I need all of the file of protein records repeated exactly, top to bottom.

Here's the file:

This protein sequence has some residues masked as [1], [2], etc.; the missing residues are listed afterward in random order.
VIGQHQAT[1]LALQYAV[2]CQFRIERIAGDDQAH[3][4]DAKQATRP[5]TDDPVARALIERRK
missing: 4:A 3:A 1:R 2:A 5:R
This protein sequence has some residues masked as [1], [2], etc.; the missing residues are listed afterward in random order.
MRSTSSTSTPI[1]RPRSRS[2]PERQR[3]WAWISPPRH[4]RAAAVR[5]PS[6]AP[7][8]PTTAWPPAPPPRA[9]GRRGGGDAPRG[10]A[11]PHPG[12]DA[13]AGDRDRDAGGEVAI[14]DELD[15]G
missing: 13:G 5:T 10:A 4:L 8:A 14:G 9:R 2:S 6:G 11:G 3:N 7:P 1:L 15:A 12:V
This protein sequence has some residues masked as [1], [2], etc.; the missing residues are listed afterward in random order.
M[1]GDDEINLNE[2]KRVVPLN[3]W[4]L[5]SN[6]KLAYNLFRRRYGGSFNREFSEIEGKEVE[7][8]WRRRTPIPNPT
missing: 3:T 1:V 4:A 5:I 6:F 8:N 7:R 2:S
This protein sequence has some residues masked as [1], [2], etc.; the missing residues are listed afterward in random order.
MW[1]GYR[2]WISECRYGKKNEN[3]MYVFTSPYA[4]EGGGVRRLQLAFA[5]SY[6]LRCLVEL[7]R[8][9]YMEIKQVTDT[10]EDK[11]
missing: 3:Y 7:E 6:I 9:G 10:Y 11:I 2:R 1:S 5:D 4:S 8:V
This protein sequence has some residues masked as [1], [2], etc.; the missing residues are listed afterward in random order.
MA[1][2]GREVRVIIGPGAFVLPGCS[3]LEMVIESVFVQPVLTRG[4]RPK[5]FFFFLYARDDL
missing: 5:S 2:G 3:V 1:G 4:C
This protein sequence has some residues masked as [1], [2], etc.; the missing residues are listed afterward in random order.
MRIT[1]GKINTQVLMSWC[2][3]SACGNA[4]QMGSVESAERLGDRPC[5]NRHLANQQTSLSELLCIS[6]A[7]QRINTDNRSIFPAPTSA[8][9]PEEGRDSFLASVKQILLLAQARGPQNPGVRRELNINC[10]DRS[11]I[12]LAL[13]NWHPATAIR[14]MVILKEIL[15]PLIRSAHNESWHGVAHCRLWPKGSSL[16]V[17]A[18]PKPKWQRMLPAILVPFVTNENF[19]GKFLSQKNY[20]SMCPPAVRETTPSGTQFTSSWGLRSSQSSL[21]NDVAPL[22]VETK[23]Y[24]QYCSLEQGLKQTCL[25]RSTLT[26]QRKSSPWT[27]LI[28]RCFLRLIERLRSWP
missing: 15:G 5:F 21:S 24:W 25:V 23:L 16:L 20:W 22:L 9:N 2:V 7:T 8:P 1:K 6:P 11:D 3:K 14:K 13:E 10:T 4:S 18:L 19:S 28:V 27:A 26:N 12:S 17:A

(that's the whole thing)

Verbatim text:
This protein sequence has some residues masked as [1], [2], etc.; the missing residues are listed afterward in random order.
VIGQHQAT[1]LALQYAV[2]CQFRIERIAGDDQAH[3][4]DAKQATRP[5]TDDPVARALIERRK
missing: 4:A 3:A 1:R 2:A 5:R
This protein sequence has some residues masked as [1], [2], etc.; the missing residues are listed afterward in random order.
MRSTSSTSTPI[1]RPRSRS[2]PERQR[3]WAWISPPRH[4]RAAAVR[5]PS[6]AP[7][8]PTTAWPPAPPPRA[9]GRRGGGDAPRG[10]A[11]PHPG[12]DA[13]AGDRDRDAGGEVAI[14]DELD[15]G
missing: 13:G 5:T 10:A 4:L 8:A 14:G 9:R 2:S 6:G 11:G 3:N 7:P 1:L 15:A 12:V
This protein sequence has some residues masked as [1], [2], etc.; the missing residues are listed afterward in random order.
M[1]GDDEINLNE[2]KRVVPLN[3]W[4]L[5]SN[6]KLAYNLFRRRYGGSFNREFSEIEGKEVE[7][8]WRRRTPIPNPT
missing: 3:T 1:V 4:A 5:I 6:F 8:N 7:R 2:S
This protein sequence has some residues masked as [1], [2], etc.; the missing residues are listed afterward in random order.
MW[1]GYR[2]WISECRYGKKNEN[3]MYVFTSPYA[4]EGGGVRRLQLAFA[5]SY[6]LRCLVEL[7]R[8][9]YMEIKQVTDT[10]EDK[11]
missing: 3:Y 7:E 6:I 9:G 10:Y 11:I 2:R 1:S 5:D 4:S 8:V
This protein sequence has some residues masked as [1], [2], etc.; the missing residues are listed afterward in random order.
MA[1][2]GREVRVIIGPGAFVLPGCS[3]LEMVIESVFVQPVLTRG[4]RPK[5]FFFFLYARDDL
missing: 5:S 2:G 3:V 1:G 4:C
This protein sequence has some residues masked as [1], [2], etc.; the missing residues are listed afterward in random order.
MRIT[1]GKINTQVLMSWC[2][3]SACGNA[4]QMGSVESAERLGDRPC[5]NRHLANQQTSLSELLCIS[6]A[7]QRINTDNRSIFPAPTSA[8][9]PEEGRDSFLASVKQILLLAQARGPQNPGVRRELNINC[10]DRS[11]I[12]LAL[13]NWHPATAIR[14]MVILKEIL[15]PLIRSAHNESWHGVAHCRLWPKGSSL[16]V[17]A[18]PKPKWQRMLPAILVPFVTNENF[19]GKFLSQKNY[20]SMCPPAVRETTPSGTQFTSSWGLRSSQSSL[21]NDVAPL[22]VETK[23]Y[24]QYCSLEQGLKQTCL[25]RSTLT[26]QRKSSPWT[27]LI[28]RCFLRLIERLRSWP
missing: 15:G 5:F 21:S 24:W 25:V 23:L 16:L 20:W 22:L 9:N 2:V 7:T 8:P 1:K 6:P 11:D 3:K 14:K 13:E 10:T 4:S 18:L 19:S 28:V 27:A 26:N 12:S 17:A